To assess signalment, clinical findings, and treatments for New World camelids (NWCs) hospitalized for evaluation and treatment of neonatal disorders and investigate associations between these factors and death during and after hospitalization.
267 NWCs ≤ 30 days of age.
Medical records of a veterinary teaching hospital were retrospectively reviewed to identify NWCs admitted for evaluation and treatment of neonatal disorders between 2000 and 2010. Signalment, physical examination data, diagnostic findings, treatments, and outcomes were recorded. Factors were examined for association with death during hospitalization and the overall hazard of death by use of multivariable logistic regression and Cox proportional hazards analysis, respectively.
The sample comprised alpacas (n = 255) and llamas (12). Median age at admission was 3 days, and median hospitalization time was 2 days; 208 of the 267 (77.9%) neonatal NWCs survived to hospital discharge. Factors associated with increased odds of death during hospitalization included prematurity or dysmaturity, hypothermia, sepsis, toxic changes in neutrophils, and undergoing surgery. The odds of death during hospitalization also increased as anion gap increased. After discharge, 151 of 176 (85.8%) animals had follow-up information available (median follow-up time, 2,932 days); 126 (83%) were alive and 25 (17%) had died. Prematurity or dysmaturity, congenital defects, sepsis, oxygen administration, and undergoing surgery as a neonate were associated with an increased hazard of death; the hazard of death also increased as serum chloride concentration at the time of hospitalization increased.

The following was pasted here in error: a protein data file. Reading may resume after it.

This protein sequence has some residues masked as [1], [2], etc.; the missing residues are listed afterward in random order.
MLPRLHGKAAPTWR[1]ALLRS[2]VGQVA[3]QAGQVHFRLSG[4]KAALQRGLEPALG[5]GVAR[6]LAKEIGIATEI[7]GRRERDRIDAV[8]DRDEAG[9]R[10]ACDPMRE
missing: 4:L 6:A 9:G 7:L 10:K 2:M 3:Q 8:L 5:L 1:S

CONCLUSIONS AND CLINICAL RELEVANCE
Results suggested the prognosis for survival during and after hospitalization is good for most NWCs hospitalized because of neonatal disorders.
Objective—To determine whether an inflammatory challenge induces insulin resistance in horses and examine possible contributions of adipose tissue to inflammatory cytokine production.
Animals—15 adult mares.
Procedures—Lipopolysaccharide (0.045 μg/kg, IV) or saline solution was administered, and insulin sensitivity was determined by means of the hyperinsulinemic, euglycemic clamp procedure or an adipose tissue biopsy was performed. Adipose tissue samples were collected, and mature adipocytes were obtained. Mature adipocytes were stimulated with lipopolysaccharide or dedifferentiated into preadipocytes and then stimulated with lipopolysaccharide. Interleukin-1, interleukin-6, and tumor necrosis factor A expression in blood, adipose tissue, and adipocytes was quantified with a real-time, reverse transcriptase– PCR assay.
Results—Lipopolysaccharide induced a transient increase in insulin sensitivity followed by a reduction in insulin sensitivity at 24 hours. Increased cytokine expression was observed in blood and adipose tissue following administration of lipopolysaccharide, and adipocytes and preadipocytes stimulated with lipopolysaccharide stained positive for tumor necrosis factor A. Expression of interleukin-1, interleukin-6, and tumor necrosis factor A was detected in preadipocytes stimulated with lipopolysaccharide, and interleukin-6 and tumor necrosis factor A were detected in mature adipocytes stimulated with lipopolysaccharide.
Conclusions and Clinical Relevance—Results indicated that insulin resistance develops following systemic inflammation in horses and suggested that adipose tissue may contribute to this inflammatory response. Methods to regulate insulin sensitivity may improve clinical outcome in critically ill patients.